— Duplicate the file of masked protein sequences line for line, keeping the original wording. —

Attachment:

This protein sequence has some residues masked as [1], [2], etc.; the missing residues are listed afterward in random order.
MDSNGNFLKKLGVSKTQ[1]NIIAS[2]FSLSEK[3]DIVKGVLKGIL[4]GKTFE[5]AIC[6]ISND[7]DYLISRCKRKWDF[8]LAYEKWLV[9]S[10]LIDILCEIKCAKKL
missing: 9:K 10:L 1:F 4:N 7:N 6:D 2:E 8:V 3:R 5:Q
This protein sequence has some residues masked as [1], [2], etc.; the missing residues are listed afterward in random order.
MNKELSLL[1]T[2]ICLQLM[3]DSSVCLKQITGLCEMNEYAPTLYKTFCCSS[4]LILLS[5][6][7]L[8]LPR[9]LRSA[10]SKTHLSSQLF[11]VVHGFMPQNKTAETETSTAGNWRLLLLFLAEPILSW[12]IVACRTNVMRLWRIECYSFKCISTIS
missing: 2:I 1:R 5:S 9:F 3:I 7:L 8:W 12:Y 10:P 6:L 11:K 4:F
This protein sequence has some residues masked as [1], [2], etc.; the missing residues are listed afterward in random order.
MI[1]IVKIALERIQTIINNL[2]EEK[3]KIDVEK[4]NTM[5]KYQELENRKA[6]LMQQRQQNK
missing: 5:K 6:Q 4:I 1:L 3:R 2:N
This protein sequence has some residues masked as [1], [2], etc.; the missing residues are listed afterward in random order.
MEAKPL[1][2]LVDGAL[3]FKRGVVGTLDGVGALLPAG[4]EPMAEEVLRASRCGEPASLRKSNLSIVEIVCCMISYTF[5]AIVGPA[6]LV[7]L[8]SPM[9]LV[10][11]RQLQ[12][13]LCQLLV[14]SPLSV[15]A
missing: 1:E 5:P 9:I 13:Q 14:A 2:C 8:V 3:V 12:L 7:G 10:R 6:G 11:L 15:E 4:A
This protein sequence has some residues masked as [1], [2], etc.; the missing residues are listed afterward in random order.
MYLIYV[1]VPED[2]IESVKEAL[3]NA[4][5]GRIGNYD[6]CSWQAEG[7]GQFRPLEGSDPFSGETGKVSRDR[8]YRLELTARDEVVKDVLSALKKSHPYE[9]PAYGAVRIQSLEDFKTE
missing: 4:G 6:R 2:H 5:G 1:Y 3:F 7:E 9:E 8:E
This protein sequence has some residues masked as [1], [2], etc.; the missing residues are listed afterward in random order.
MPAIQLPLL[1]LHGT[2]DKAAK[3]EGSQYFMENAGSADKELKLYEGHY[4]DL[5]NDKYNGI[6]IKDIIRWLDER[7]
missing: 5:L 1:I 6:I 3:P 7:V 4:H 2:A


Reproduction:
This protein sequence has some residues masked as [1], [2], etc.; the missing residues are listed afterward in random order.
MDSNGNFLKKLGVSKTQ[1]NIIAS[2]FSLSEK[3]DIVKGVLKGIL[4]GKTFE[5]AIC[6]ISND[7]DYLISRCKRKWDF[8]LAYEKWLV[9]S[10]LIDILCEIKCAKKL
missing: 9:K 10:L 1:F 4:N 7:N 6:D 2:E 8:V 3:R 5:Q
This protein sequence has some residues masked as [1], [2], etc.; the missing residues are listed afterward in random order.
MNKELSLL[1]T[2]ICLQLM[3]DSSVCLKQITGLCEMNEYAPTLYKTFCCSS[4]LILLS[5][6][7]L[8]LPR[9]LRSA[10]SKTHLSSQLF[11]VVHGFMPQNKTAETETSTAGNWRLLLLFLAEPILSW[12]IVACRTNVMRLWRIECYSFKCISTIS
missing: 2:I 1:R 5:S 9:F 3:I 7:L 8:W 12:Y 10:P 6:L 11:K 4:F
This protein sequence has some residues masked as [1], [2], etc.; the missing residues are listed afterward in random order.
MI[1]IVKIALERIQTIINNL[2]EEK[3]KIDVEK[4]NTM[5]KYQELENRKA[6]LMQQRQQNK
missing: 5:K 6:Q 4:I 1:L 3:R 2:N
This protein sequence has some residues masked as [1], [2], etc.; the missing residues are listed afterward in random order.
MEAKPL[1][2]LVDGAL[3]FKRGVVGTLDGVGALLPAG[4]EPMAEEVLRASRCGEPASLRKSNLSIVEIVCCMISYTF[5]AIVGPA[6]LV[7]L[8]SPM[9]LV[10][11]RQLQ[12][13]LCQLLV[14]SPLSV[15]A
missing: 1:E 5:P 9:I 13:Q 14:A 2:C 8:V 3:V 12:L 7:G 10:R 6:G 11:L 15:E 4:A
This protein sequence has some residues masked as [1], [2], etc.; the missing residues are listed afterward in random order.
MYLIYV[1]VPED[2]IESVKEAL[3]NA[4][5]GRIGNYD[6]CSWQAEG[7]GQFRPLEGSDPFSGETGKVSRDR[8]YRLELTARDEVVKDVLSALKKSHPYE[9]PAYGAVRIQSLEDFKTE
missing: 4:G 6:R 2:H 5:G 1:Y 3:F 7:E 9:E 8:E
This protein sequence has some residues masked as [1], [2], etc.; the missing residues are listed afterward in random order.
MPAIQLPLL[1]LHGT[2]DKAAK[3]EGSQYFMENAGSADKELKLYEGHY[4]DL[5]NDKYNGI[6]IKDIIRWLDER[7]
missing: 5:L 1:I 6:I 3:P 7:V 4:H 2:A